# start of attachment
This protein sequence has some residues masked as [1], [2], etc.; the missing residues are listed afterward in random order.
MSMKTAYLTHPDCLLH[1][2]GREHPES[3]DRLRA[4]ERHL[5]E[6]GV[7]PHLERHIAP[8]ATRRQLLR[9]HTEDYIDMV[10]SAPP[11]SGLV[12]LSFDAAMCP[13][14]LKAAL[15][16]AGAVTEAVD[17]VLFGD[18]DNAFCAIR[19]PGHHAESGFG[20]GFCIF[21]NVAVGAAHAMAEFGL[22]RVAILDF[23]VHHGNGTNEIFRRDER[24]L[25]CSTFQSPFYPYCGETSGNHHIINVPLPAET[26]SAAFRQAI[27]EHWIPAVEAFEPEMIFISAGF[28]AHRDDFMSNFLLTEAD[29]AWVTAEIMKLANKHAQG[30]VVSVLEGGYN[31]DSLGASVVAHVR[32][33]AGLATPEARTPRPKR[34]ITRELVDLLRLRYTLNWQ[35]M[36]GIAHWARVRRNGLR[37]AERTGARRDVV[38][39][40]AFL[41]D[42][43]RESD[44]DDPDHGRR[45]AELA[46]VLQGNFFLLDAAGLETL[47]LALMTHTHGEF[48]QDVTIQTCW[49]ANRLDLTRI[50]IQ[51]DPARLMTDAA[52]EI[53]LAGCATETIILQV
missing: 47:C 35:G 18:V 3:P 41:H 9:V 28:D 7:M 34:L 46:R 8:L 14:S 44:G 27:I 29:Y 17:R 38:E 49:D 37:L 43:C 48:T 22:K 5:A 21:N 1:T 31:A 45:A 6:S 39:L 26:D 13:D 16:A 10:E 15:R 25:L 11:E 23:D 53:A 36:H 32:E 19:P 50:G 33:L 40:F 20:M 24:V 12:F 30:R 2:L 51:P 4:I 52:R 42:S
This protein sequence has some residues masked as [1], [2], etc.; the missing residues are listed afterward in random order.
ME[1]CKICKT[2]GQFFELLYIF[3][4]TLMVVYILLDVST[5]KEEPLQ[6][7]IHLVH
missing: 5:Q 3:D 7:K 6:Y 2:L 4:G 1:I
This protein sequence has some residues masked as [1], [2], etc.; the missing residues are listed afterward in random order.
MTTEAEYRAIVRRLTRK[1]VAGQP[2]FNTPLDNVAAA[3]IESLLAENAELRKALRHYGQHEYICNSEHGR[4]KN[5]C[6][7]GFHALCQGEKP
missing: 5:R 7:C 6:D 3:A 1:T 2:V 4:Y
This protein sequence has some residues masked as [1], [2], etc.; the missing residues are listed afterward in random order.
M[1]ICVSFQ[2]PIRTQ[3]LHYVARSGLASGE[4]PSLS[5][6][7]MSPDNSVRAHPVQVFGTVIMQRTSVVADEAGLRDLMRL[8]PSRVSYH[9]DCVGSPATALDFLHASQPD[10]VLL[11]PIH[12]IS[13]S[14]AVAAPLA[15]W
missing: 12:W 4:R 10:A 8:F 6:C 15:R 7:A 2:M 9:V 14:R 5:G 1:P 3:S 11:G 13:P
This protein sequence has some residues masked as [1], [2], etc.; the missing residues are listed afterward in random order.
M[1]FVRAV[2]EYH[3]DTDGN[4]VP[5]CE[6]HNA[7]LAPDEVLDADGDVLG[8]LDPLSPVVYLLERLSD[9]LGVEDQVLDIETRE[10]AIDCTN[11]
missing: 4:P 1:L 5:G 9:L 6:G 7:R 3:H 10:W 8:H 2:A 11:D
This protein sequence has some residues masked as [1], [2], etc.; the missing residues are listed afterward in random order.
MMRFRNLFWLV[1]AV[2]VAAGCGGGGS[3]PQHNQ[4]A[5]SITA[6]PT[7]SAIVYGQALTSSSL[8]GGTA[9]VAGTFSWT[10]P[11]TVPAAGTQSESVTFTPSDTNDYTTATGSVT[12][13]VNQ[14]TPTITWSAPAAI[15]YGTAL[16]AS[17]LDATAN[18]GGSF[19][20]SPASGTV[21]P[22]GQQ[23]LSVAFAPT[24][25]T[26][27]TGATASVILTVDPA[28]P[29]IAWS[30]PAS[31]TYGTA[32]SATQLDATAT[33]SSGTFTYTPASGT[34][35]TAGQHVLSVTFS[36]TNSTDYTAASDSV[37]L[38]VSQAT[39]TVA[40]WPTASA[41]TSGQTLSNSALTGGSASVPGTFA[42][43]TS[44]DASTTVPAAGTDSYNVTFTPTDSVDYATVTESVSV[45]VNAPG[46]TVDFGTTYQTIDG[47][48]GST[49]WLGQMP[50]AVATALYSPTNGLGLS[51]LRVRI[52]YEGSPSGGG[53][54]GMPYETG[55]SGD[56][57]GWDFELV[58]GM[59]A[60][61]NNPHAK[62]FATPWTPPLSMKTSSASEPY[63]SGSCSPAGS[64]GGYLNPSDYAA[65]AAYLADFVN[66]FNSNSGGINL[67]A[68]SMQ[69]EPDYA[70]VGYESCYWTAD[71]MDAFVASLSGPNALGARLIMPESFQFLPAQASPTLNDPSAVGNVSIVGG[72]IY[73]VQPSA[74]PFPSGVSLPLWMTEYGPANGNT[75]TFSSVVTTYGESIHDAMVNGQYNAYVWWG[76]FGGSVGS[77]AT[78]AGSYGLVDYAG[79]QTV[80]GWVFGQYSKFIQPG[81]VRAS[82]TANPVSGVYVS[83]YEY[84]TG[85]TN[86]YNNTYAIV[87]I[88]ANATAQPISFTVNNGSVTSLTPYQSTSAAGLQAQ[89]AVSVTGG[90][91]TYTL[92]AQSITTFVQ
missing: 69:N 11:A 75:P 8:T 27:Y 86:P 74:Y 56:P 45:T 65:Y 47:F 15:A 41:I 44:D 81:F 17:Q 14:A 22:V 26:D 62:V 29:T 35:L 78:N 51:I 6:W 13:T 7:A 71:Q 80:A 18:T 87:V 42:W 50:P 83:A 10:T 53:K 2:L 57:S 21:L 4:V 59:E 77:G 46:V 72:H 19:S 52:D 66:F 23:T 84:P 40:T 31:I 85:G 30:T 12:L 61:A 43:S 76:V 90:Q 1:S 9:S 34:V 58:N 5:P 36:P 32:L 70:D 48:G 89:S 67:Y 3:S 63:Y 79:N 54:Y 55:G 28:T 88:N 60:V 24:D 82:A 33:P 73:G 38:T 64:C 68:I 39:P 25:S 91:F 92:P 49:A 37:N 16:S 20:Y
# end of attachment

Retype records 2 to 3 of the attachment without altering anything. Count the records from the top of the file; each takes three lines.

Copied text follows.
This protein sequence has some residues masked as [1], [2], etc.; the missing residues are listed afterward in random order.
ME[1]CKICKT[2]GQFFELLYIF[3][4]TLMVVYILLDVST[5]KEEPLQ[6][7]IHLVH
missing: 5:Q 3:D 7:K 6:Y 2:L 4:G 1:I
This protein sequence has some residues masked as [1], [2], etc.; the missing residues are listed afterward in random order.
MTTEAEYRAIVRRLTRK[1]VAGQP[2]FNTPLDNVAAA[3]IESLLAENAELRKALRHYGQHEYICNSEHGR[4]KN[5]C[6][7]GFHALCQGEKP
missing: 5:R 7:C 6:D 3:A 1:T 2:V 4:Y